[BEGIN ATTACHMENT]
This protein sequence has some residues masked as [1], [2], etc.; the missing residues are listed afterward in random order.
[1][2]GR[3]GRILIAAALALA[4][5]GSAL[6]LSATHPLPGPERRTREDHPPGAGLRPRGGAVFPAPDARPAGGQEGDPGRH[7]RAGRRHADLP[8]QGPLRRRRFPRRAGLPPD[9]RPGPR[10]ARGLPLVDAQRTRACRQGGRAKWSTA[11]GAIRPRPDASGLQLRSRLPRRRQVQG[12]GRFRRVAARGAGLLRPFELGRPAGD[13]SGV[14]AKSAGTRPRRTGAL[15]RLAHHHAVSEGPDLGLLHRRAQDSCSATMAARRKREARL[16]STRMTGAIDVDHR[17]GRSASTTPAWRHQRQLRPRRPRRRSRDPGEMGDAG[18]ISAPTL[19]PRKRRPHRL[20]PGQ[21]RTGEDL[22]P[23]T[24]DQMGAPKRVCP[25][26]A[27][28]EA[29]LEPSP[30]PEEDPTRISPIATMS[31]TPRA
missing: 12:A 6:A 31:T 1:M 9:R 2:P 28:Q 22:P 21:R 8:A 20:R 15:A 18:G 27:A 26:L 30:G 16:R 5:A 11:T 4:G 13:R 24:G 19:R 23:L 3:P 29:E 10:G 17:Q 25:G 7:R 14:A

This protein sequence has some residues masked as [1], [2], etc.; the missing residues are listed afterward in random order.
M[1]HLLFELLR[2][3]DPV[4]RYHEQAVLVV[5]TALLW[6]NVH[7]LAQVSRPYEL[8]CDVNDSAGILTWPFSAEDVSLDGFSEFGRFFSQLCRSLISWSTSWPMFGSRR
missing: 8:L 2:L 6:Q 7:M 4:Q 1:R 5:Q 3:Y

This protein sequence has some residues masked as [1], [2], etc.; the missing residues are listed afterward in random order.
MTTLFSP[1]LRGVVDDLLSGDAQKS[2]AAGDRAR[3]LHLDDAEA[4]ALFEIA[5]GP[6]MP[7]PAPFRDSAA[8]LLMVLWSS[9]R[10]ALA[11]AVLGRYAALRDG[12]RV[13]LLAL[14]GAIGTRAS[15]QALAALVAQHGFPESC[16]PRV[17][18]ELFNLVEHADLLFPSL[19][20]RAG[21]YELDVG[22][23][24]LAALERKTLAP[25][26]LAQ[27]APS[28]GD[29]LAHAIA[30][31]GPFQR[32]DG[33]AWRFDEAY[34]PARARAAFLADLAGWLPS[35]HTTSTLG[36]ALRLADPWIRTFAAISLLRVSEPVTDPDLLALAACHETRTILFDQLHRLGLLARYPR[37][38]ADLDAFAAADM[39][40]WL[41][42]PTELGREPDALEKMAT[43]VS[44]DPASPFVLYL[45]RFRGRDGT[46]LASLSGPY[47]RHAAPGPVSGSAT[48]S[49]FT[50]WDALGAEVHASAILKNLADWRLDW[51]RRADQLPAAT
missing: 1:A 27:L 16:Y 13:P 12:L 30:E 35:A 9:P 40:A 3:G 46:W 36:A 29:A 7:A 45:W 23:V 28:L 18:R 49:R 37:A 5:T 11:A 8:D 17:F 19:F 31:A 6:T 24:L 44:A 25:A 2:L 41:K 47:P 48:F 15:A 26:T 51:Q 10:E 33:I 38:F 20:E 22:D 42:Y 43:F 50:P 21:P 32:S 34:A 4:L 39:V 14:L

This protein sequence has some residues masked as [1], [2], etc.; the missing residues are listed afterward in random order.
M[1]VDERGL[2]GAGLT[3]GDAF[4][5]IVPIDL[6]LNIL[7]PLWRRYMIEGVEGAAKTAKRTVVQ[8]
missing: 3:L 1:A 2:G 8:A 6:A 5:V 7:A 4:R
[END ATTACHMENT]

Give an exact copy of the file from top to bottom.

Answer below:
This protein sequence has some residues masked as [1], [2], etc.; the missing residues are listed afterward in random order.
[1][2]GR[3]GRILIAAALALA[4][5]GSAL[6]LSATHPLPGPERRTREDHPPGAGLRPRGGAVFPAPDARPAGGQEGDPGRH[7]RAGRRHADLP[8]QGPLRRRRFPRRAGLPPD[9]RPGPR[10]ARGLPLVDAQRTRACRQGGRAKWSTA[11]GAIRPRPDASGLQLRSRLPRRRQVQG[12]GRFRRVAARGAGLLRPFELGRPAGD[13]SGV[14]AKSAGTRPRRTGAL[15]RLAHHHAVSEGPDLGLLHRRAQDSCSATMAARRKREARL[16]STRMTGAIDVDHR[17]GRSASTTPAWRHQRQLRPRRPRRRSRDPGEMGDAG[18]ISAPTL[19]PRKRRPHRL[20]PGQ[21]RTGEDL[22]P[23]T[24]DQMGAPKRVCP[25][26]A[27][28]EA[29]LEPSP[30]PEEDPTRISPIATMS[31]TPRA
missing: 12:A 6:A 31:T 1:M 9:R 2:P 28:Q 22:P 21:R 8:A 20:R 15:A 18:G 27:A 26:L 30:G 16:R 5:A 11:T 4:G 13:R 24:G 19:R 23:L 3:P 29:E 10:G 17:Q 25:G 7:R 14:A

This protein sequence has some residues masked as [1], [2], etc.; the missing residues are listed afterward in random order.
M[1]HLLFELLR[2][3]DPV[4]RYHEQAVLVV[5]TALLW[6]NVH[7]LAQVSRPYEL[8]CDVNDSAGILTWPFSAEDVSLDGFSEFGRFFSQLCRSLISWSTSWPMFGSRR
missing: 8:L 2:L 6:Q 7:M 4:Q 1:R 5:Q 3:Y

This protein sequence has some residues masked as [1], [2], etc.; the missing residues are listed afterward in random order.
MTTLFSP[1]LRGVVDDLLSGDAQKS[2]AAGDRAR[3]LHLDDAEA[4]ALFEIA[5]GP[6]MP[7]PAPFRDSAA[8]LLMVLWSS[9]R[10]ALA[11]AVLGRYAALRDG[12]RV[13]LLAL[14]GAIGTRAS[15]QALAALVAQHGFPESC[16]PRV[17][18]ELFNLVEHADLLFPSL[19][20]RAG[21]YELDVG[22][23][24]LAALERKTLAP[25][26]LAQ[27]APS[28]GD[29]LAHAIA[30][31]GPFQR[32]DG[33]AWRFDEAY[34]PARARAAFLADLAGWLPS[35]HTTSTLG[36]ALRLADPWIRTFAAISLLRVSEPVTDPDLLALAACHETRTILFDQLHRLGLLARYPR[37][38]ADLDAFAAADM[39][40]WL[41][42]PTELGREPDALEKMAT[43]VS[44]DPASPFVLYL[45]RFRGRDGT[46]LASLSGPY[47]RHAAPGPVSGSAT[48]S[49]FT[50]WDALGAEVHASAILKNLADWRLDW[51]RRADQLPAAT
missing: 1:A 27:L 16:Y 13:P 12:L 30:E 35:A 9:P 40:A 3:G 46:W 36:A 29:A 7:A 45:W 23:V 28:L 18:R 49:R 37:A 5:T 11:A 8:D 17:F 19:F 31:A 6:T 24:L 44:A 25:A 2:L 41:K 47:P 48:F 15:A 26:T 51:Q 10:E 33:I 38:F 20:E 22:D 42:Y 43:F 50:P 21:P 32:S 34:A 4:L 39:V 14:L

This protein sequence has some residues masked as [1], [2], etc.; the missing residues are listed afterward in random order.
M[1]VDERGL[2]GAGLT[3]GDAF[4][5]IVPIDL[6]LNIL[7]PLWRRYMIEGVEGAAKTAKRTVVQ[8]
missing: 3:L 1:A 2:G 8:A 6:A 5:V 7:A 4:R